Letter: Great Lake waters go up and go down on an indecipherable trend

There is nothing unusual about that

To the Expositor:

An article featured on the front page of this paper last week, ‘Climate change clear driver of Lake Huron’s high water,’ presented some comments regarding water levels that are interesting to fact check. Particularly in light of comments in the media leading up to the current increase in water levels. Here are a few selected from various newspapers in the USA and here in Ontario: 1996, “warmer air temperatures increases moisture loss, decreases runoff and leads to a decline in lake levels;” 2009, “Big climate change headed Michigan’s way study says, state could see warmer temperatures lower lake levels;” 2017, “Rising temperatures could lower water levels in the lakes.”

Water level records for the Great Lakes are maintained by the Great Lakes Environmental Research Laboratory (part of National Oceanic and Atmospheric Administration). Calling up the graph for Michigan/Huron, there is no obvious trend that can be easily deciphered. The levels go up and they go down and have done so for as long as records have been kept. In addition to the current situation there are a number of level increases that are similar. For instance, from 1926 to 1928 the lake rose three feet or 1.5 feet/year. From 1948 to 1952 it rose 2.8 feet or 0.7 feet/ year. For the period 1964 to 1972 the rate of increase was 0.6 feet per year. The current increase is 0.7 feet/year without considering the current hiatus.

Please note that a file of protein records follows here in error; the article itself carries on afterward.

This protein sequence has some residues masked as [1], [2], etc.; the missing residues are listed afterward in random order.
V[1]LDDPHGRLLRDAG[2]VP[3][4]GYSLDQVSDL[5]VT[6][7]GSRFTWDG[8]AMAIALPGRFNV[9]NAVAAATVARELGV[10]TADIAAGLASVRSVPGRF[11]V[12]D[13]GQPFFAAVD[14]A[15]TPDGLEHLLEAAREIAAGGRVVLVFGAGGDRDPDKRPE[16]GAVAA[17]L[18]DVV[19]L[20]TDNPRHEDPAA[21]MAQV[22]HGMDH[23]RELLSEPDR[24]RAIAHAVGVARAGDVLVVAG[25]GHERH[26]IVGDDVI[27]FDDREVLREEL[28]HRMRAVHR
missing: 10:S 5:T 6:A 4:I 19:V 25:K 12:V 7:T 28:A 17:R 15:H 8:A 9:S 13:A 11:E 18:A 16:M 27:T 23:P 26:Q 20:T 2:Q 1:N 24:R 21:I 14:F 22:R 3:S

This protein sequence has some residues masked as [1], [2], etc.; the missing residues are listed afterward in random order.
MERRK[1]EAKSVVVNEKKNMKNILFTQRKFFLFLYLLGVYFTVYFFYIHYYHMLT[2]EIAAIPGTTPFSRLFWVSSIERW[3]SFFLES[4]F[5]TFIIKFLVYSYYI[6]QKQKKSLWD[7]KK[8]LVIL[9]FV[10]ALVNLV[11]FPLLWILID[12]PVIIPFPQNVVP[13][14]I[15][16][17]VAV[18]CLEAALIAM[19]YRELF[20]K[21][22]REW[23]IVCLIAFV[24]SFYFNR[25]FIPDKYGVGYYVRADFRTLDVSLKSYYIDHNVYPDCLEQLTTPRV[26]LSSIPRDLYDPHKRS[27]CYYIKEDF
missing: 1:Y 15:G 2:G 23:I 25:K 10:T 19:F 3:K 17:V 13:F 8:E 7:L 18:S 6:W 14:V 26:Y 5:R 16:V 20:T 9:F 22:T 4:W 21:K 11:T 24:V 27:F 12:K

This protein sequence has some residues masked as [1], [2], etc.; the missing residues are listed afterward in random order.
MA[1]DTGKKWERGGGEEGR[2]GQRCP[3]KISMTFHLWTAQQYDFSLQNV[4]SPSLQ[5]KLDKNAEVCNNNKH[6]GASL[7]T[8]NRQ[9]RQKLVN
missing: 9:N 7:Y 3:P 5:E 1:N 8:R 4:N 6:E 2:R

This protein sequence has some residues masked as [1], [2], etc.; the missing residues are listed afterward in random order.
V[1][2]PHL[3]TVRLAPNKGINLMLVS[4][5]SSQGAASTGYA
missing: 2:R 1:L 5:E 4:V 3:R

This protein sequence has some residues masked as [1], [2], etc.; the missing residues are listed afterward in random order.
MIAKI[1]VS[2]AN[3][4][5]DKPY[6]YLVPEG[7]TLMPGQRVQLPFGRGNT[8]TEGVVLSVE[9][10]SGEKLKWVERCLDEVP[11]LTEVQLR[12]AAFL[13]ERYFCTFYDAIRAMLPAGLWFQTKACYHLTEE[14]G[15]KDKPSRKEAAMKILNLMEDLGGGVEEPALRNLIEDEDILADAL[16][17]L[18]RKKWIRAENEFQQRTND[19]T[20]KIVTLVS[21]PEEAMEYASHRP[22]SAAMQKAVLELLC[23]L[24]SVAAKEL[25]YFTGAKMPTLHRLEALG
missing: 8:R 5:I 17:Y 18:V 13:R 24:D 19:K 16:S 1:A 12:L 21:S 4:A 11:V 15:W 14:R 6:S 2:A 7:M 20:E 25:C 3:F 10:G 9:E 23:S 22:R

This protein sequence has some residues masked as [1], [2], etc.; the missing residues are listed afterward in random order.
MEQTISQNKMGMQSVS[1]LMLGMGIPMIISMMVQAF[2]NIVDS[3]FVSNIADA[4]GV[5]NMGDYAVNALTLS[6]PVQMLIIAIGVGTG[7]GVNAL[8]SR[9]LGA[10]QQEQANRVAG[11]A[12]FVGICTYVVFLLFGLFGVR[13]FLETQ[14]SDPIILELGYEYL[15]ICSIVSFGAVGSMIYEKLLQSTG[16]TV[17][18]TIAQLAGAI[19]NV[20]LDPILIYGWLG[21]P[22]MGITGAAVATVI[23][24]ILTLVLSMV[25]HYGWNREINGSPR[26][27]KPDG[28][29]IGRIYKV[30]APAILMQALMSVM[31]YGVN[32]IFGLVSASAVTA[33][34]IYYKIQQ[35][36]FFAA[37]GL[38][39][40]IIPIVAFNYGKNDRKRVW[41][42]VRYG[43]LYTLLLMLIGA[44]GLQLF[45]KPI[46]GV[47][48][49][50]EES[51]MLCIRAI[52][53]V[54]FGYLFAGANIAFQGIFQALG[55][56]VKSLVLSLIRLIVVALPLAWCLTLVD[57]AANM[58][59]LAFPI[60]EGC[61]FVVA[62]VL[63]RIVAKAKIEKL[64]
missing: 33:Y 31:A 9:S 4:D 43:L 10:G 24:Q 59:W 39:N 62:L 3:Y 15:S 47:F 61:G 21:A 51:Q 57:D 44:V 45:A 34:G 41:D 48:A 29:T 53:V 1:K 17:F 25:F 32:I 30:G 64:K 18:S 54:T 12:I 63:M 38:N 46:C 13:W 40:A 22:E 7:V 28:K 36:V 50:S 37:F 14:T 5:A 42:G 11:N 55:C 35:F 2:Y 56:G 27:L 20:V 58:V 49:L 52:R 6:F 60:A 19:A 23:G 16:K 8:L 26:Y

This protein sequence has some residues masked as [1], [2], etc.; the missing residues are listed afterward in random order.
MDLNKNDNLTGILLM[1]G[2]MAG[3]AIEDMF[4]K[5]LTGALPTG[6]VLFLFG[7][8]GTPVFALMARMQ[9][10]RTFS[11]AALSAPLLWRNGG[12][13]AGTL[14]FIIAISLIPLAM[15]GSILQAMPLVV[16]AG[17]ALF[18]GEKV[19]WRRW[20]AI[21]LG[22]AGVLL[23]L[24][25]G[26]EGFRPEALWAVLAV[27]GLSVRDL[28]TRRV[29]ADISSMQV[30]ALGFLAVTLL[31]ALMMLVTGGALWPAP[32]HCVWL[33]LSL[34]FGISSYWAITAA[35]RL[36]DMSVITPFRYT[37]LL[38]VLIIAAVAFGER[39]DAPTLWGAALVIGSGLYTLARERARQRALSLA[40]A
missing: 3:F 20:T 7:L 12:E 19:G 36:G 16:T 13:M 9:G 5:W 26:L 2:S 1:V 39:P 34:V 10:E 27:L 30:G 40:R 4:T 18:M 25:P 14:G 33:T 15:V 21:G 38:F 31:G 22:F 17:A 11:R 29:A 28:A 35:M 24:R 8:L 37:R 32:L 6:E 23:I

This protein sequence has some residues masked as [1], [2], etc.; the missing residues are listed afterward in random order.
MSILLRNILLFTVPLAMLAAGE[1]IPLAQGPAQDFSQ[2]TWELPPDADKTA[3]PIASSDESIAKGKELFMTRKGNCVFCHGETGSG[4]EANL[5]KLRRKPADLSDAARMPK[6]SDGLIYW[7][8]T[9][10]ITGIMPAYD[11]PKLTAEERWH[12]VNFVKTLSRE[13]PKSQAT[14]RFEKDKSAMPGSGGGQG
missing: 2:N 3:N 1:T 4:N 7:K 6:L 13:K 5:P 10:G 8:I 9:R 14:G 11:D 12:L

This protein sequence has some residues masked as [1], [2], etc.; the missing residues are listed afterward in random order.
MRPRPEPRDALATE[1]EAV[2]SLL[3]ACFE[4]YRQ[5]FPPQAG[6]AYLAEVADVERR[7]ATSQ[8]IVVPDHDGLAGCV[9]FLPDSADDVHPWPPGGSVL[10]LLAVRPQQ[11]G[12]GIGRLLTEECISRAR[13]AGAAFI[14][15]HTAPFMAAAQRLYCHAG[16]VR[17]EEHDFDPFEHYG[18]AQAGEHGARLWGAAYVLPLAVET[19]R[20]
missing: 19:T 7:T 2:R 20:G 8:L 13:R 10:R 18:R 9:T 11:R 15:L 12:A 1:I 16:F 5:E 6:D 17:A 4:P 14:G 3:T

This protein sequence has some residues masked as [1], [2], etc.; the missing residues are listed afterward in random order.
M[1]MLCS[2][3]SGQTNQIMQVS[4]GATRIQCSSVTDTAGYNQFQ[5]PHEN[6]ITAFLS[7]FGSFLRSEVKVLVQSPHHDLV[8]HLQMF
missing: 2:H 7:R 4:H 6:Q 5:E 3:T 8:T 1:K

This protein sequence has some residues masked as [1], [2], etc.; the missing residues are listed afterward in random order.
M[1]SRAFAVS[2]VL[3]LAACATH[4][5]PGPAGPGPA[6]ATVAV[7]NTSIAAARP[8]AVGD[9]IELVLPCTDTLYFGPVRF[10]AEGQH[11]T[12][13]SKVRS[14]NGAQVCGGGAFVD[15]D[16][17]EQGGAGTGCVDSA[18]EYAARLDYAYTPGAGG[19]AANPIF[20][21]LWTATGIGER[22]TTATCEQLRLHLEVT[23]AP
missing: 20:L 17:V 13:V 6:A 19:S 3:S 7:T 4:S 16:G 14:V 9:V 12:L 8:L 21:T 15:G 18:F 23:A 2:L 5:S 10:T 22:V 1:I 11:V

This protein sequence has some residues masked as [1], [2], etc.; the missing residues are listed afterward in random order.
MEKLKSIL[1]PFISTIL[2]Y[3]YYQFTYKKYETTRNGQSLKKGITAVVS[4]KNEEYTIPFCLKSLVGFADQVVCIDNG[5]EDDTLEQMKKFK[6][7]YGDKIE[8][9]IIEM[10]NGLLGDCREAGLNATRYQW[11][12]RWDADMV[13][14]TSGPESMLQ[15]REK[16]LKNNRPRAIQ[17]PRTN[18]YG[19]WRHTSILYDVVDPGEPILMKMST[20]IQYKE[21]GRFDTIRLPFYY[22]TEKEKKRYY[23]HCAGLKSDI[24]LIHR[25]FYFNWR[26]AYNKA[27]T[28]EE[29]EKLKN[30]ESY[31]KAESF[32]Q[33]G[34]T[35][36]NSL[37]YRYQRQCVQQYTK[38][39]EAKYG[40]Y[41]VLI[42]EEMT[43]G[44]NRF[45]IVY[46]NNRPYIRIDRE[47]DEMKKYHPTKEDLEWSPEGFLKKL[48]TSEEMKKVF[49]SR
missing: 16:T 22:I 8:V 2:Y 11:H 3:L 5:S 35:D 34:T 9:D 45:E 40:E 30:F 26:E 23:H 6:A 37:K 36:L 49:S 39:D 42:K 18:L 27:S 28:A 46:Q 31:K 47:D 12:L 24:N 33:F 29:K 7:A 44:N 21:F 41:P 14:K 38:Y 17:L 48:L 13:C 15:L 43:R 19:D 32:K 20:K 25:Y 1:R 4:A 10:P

What is even more interesting are the comments attributed to Andrew Gronewold. For example, “when we run various model…. there is no significant signal whether levels might be higher or lower in the future.” In other words, models developed thus far have zero predictive ability.

As an objective look at the graph of lake levels to date show, there is nothing unusual about the levels or the rate of increase for any of the Great Lakes.

A short note about the term “climate change.” It is not a driver of anything. In other words, climate change is not a causal actor it is a “report card.” It is fair to say that a rise in temperature will cause this or that—some positive and some negative. Saying that climate change will do this or that is confusing and inaccurate and is certainly not a driver of high/low water levels.

Shane Desjardins

Mindemoya